Turkey’s currency on Thursday plumbed record lows as Ankara reeled from the twin blows of being placed on a terrorism financing and anti-money laundering watch list and an interest rate cut that economists fear could spark hyperinflation.
One of the year’s worst days for the beleaguered lira started with a central bank decision to cut its policy rate to 16 from 18 percent despite rising inflation and a new surge of foreign currency buying by ordinary Turks.
The lira lost more than 2.5 percent against the dollar on fears the bank had lost its last vestiges of independence from Turkish President Recep Tayyip Erdogan — a renowned opponent of high interest rates.
“The sharp cut is completely unwarranted by the inflation outlook,” the Oxford Economics consultancy said in a note to clients.
“The rate cut has exacerbated hyperinflation worries and investors decided to further abandon the Turkish lira as a result,” analyst Fawad Razaqzada of ThinkMarkets said.
Erdogan has been pushing the policy-setting bank to cut interests rates in order to boost lending and promote investment and economic growth.
This expansionist policy has helped Turkey’s economy grow throughout the coronavirus pandemic and perform far better than its emerging market peers.
But the drawbacks have also been dire.
The lira has lost one-fifth of its value against the dollar since the start of the year and the annual inflation rate has reached nearly 20 percent — quadruple the government target.
Turks are converting their liras into foreign currencies and gold to try to preserve their dwindling savings.
“The market will need some convincing to trust the lira again,” Razaqzada said.
The cut came in the face of growing calls from business leaders — including Turkey’s largest industry association — for the bank to regain its independence and focus on stabilising the exchange rate.
Erdogan is in danger of “dragging the Turkish economy into a president-made crisis,” Eurasia Group said.
– ‘Insane policy’ –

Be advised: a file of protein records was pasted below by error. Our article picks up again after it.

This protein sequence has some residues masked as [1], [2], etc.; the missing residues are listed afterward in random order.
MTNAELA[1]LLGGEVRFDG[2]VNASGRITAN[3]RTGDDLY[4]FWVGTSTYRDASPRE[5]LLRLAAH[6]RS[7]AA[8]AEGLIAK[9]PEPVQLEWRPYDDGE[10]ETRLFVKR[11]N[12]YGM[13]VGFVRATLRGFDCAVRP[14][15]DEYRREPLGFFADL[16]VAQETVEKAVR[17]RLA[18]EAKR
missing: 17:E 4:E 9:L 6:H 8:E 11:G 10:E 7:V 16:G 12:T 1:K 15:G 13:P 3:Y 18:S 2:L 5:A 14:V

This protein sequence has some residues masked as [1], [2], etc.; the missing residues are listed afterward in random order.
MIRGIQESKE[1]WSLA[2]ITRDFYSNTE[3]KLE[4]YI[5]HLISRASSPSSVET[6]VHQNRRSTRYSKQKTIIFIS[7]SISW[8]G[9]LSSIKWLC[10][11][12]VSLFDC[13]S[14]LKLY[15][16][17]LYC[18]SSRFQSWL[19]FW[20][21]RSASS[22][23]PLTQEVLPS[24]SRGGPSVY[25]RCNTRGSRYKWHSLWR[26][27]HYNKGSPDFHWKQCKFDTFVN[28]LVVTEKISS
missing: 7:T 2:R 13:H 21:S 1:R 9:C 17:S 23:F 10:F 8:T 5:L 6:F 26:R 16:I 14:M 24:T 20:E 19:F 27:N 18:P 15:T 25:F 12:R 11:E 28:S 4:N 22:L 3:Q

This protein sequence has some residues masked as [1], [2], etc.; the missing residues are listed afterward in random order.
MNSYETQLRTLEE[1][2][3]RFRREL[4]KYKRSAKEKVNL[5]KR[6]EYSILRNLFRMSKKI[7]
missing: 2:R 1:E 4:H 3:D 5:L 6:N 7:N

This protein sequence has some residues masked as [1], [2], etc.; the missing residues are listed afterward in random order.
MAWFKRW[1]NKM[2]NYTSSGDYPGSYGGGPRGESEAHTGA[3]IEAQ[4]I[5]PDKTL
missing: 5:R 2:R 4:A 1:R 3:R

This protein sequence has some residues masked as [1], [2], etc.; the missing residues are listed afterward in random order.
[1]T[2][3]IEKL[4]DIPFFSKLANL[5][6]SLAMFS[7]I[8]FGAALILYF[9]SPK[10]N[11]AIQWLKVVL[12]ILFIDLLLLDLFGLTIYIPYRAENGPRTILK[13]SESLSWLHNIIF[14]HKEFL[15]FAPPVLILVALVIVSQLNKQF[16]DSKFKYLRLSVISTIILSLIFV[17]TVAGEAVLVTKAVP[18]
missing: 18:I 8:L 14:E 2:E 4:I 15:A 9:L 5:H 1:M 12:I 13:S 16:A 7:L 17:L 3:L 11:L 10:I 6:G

Turkey’s financial problems deepened further on Thursday when it was placed on a “grey list” of nations under surveillance for shortcomings in combatting money laundering and terrorism financing.
The designation by the Paris-based Financial Action Task Force threatens to further limit foreign direct investments — already standing at a fraction of the inflows Turkey had received when its economy was enjoying robust health a decade ago.
The Turkish finance ministry called the decision “unfair”.
Economists believe that many of Turkey’s travails have already been priced in by investors.
But Erdogan is now also suddenly confronting potentially worrying murmurs of discontent from Turkey’s powerful business leaders.
The Turkish Industry and Business Association issued a veiled swipe this week at Erdogan’s focus on achieving economic growth at all costs.
Opposition leader Kemal Kilicdaroglu also called on the bank on Thursday to “do what the economy requires” and “not take orders” from Erdogan.
The central bank blamed rising inflation on “transitory” factors such as high global energy prices that will dissipate with time.
“The argument that inflationary pressures are only transitory just doesn’t cut it,” market analyst Craig Erlam at currency trading platform Oanda said.
“The governor is taking a gamble in order to appease Erdogan,” he added.
Erdogan is famous for his unorthodox belief that high interest rates cause inflation instead of helping tamp it down.
Conventional economic theory states the exact opposite is true.
Thursday’s interest rate cut was sharper than the one percentage point reduction expected by the market and the bank hinted that it may hold off on more reductions for some months to come.
But some economists warned that the damage had already been done.
“Insane monetary policy experiment going on in Turkey at present,” BlueBay Asset Management economist Timothy Ash said in an email to clients.
“Think the message to Kilicdaroglu and the market is clear — I listen to Erdogan and no one else,” Ash wrote.